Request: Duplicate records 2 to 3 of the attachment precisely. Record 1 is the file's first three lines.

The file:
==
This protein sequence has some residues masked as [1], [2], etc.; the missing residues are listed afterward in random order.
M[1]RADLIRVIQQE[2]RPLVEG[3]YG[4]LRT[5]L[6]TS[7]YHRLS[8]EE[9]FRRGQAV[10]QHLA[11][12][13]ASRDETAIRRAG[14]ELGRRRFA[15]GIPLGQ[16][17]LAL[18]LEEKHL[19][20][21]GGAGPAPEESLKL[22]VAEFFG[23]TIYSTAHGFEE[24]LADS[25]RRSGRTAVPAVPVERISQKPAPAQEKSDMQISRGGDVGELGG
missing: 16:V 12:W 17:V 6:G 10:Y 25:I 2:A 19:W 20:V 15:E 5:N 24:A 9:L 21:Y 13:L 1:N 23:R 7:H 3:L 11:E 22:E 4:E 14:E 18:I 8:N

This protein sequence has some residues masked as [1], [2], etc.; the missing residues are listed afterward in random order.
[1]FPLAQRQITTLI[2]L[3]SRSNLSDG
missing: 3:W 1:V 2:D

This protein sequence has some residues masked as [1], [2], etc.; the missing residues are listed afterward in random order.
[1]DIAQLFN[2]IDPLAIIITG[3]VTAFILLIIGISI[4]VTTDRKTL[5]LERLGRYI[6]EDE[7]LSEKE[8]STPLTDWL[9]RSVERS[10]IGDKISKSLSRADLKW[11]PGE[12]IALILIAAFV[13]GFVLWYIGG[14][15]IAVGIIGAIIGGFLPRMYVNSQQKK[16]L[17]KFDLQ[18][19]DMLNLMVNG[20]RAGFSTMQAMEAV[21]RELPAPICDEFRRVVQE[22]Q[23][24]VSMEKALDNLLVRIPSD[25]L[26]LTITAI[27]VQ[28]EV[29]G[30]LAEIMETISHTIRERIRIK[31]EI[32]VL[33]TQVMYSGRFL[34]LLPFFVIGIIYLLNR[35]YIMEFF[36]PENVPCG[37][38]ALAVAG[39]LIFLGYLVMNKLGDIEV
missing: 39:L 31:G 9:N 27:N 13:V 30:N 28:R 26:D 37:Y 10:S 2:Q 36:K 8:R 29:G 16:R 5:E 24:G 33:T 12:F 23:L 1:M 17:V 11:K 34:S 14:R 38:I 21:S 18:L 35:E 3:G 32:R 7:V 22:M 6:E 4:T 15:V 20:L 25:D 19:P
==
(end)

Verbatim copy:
This protein sequence has some residues masked as [1], [2], etc.; the missing residues are listed afterward in random order.
[1]FPLAQRQITTLI[2]L[3]SRSNLSDG
missing: 3:W 1:V 2:D

This protein sequence has some residues masked as [1], [2], etc.; the missing residues are listed afterward in random order.
[1]DIAQLFN[2]IDPLAIIITG[3]VTAFILLIIGISI[4]VTTDRKTL[5]LERLGRYI[6]EDE[7]LSEKE[8]STPLTDWL[9]RSVERS[10]IGDKISKSLSRADLKW[11]PGE[12]IALILIAAFV[13]GFVLWYIGG[14][15]IAVGIIGAIIGGFLPRMYVNSQQKK[16]L[17]KFDLQ[18][19]DMLNLMVNG[20]RAGFSTMQAMEAV[21]RELPAPICDEFRRVVQE[22]Q[23][24]VSMEKALDNLLVRIPSD[25]L[26]LTITAI[27]VQ[28]EV[29]G[30]LAEIMETISHTIRERIRIK[31]EI[32]VL[33]TQVMYSGRFL[34]LLPFFVIGIIYLLNR[35]YIMEFF[36]PENVPCG[37][38]ALAVAG[39]LIFLGYLVMNKLGDIEV
missing: 39:L 31:G 9:N 27:N 13:V 30:N 28:R 26:D 37:Y 10:S 2:Q 36:K 8:R 29:G 16:R 5:E 24:G 33:T 12:F 23:L 1:M 17:V 11:K 34:S 14:R 38:I 21:S 18:L 35:E 3:G 32:R 7:V 22:M 6:E 4:T 15:V 20:L 25:D 19:P